Tuesday, May 23, 2017
As is usually the case, the trailer is much better than the movie. I especially love those captions: Today's Major Problem: Girl Gangs That Flout the Law! Most Daring Film of the Year! And note at 2:50 - the "doctor" seems to be implying that he needs money to perform an abortion. But maybe it's just an ingrown toenail.
This is a set of diagrams that I found God-knows-where, God-knows-when, probably late at night. They look scientific, like something that would accompany a research paper, and have something to do with the reproductive cycle of squid. I have no idea if I have them in the right order. A couple of them don't work very well.
And that is all I have to say about them.
Monday, May 22, 2017
Why did it take me this long to post something about the death of Carrie Fisher? Actually, it took me half a bloody century, and I'm still not sure about it. But I have come to the conclusion after blogging for a while that people either read your stuff, or they don't. They watch your videos, or they don't. It's a capricious thing, so you might as well follow your heart and do what you feel like doing, what your conscience tells you to do at any given moment. And it is here that I find my satisfaction. Is there a "message" in all this? There probably is. It's something that each person will hear in a different way, according to their own prejudices.
Sunday, May 21, 2017
(Movie theme) "Oh there's a creature
From the haunted sea,
And he doesn't
Like you, and he doesn't like me
He bounces up and down in the water
(boing, boing, guitar riff)
And doesn't really do what he oughter"
. . . the experiment being, cropping some of my thousand or so Harold Lloyd gifs (most of which I made myself over the thousand or so years I've been in love with him). It was an interesting experiment to remove all the extraneous material from these tiny little ten-second movies, and some worked out better than others. I didn't even think I could crop gifs, in fact I probably couldn't, until the apps or programs or whatever-they-are became more versatile/easier to use. Things that aren't dead-easy aren't in my internet vocabulary.
I ended up with gifs that are extremely tiny, 1/4 the size of most of them. If you blow them up very much, they're too blurry to bother with. In some cases the effect is startling: Harold's face is zoomed in a little too close for comfort. We're not used to seeing him on a screen the size of a postage stamp, and not accustomed to looking so deeply into those expressive and slightly haunted eyes.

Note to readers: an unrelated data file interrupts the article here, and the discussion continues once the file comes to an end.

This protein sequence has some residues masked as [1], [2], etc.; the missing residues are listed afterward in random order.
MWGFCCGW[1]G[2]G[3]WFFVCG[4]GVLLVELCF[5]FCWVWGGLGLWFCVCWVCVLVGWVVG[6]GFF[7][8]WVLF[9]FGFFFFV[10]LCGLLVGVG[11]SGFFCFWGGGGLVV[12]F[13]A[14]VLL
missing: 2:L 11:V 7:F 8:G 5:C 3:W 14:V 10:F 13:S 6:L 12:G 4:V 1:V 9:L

Harold's director Hal Roach famously said, "Harold Lloyd was not a comedian. But he was the best actor playing a comedian the world has ever seen." It's true that Harold's was the humour of humiliation, social awkwardness, rejection and pain. How he made humour out of that is anybody's guess. But the other "big two", Chaplin and Keaton, also used pathos and struggle to good effect, and turned it all into laughs. I think it was Jerry Lewis - whom I hate - who said, "Comedy is a man in trouble." About that, I think he has a point.
Saturday, May 20, 2017
Bosley is the name we gave to a very strange duck who lives with a flock of mallards in Como Lake. We kept wondering why a very large, piebald duck would hang around with wild birds like that. He looked more like a domestic duck than a wild one. Finally, unable to get any information about him, I sent a gif of him swimming to the Cornell Laboratory of Ornithology, one of the world's foremost institutions of aviana/birdology.
They got back to me right away, to my surprise, telling me that their best guess is that he's a hybrid of a mallard and a magpie duck, a large-ish domestic duck raised for meat. (See example below). It made sense. These ducks are black-and-white, whereas Bosley's markings have the mottled brown tones of a mallard - in particular, a female.
So it shouldn't have surprised us to see a male mallard chasing after her. She was waddling around on land - the first time we've seen her (him? Still not sure) do that. We've been watching her for a couple of years now, and it's amazing how we see her almost every time we visit. Once when all the mallards had flown away, we saw him (her?) in the very middle of the lake, dabbling and paddling around alone.
I can see why one of Bosley's parents would want to run away from home if he or she were about to become dinner. But it is obvious this is a true adoption. I mean, if the rest of the flock wants to mate with you. . . The mallard drake might have been pursuing (her) romantically, or chasing (him) off as a rival. But now that I look at that mottled brown breast, I seriously wonder if Bosley is really a Boslette.
It's a funny video, and unique among all our Bosliana.
BLOGGER'S FOOTNOTE. I found a very strange group of pictures of ducks very similar to Bosley (see example, above) - only they were even more mallardy (or mallardly) than our Bos. I say more mallardly because some of them even had the iridescent green heads of the mallard drake. This was on a duck forum of some kind, and everyone took a guess at what kind of ducks these were. They came up with half a dozen names of very exotic-sounding purebred breeds. Fuck, guys! These are bastard pretenders, the love children of two duck species, and you cannot admit it because mallards are just too common. They're like pigeons, really. Only little kids like them.
And magpie ducks.
Are these magpie/mallard hybrids?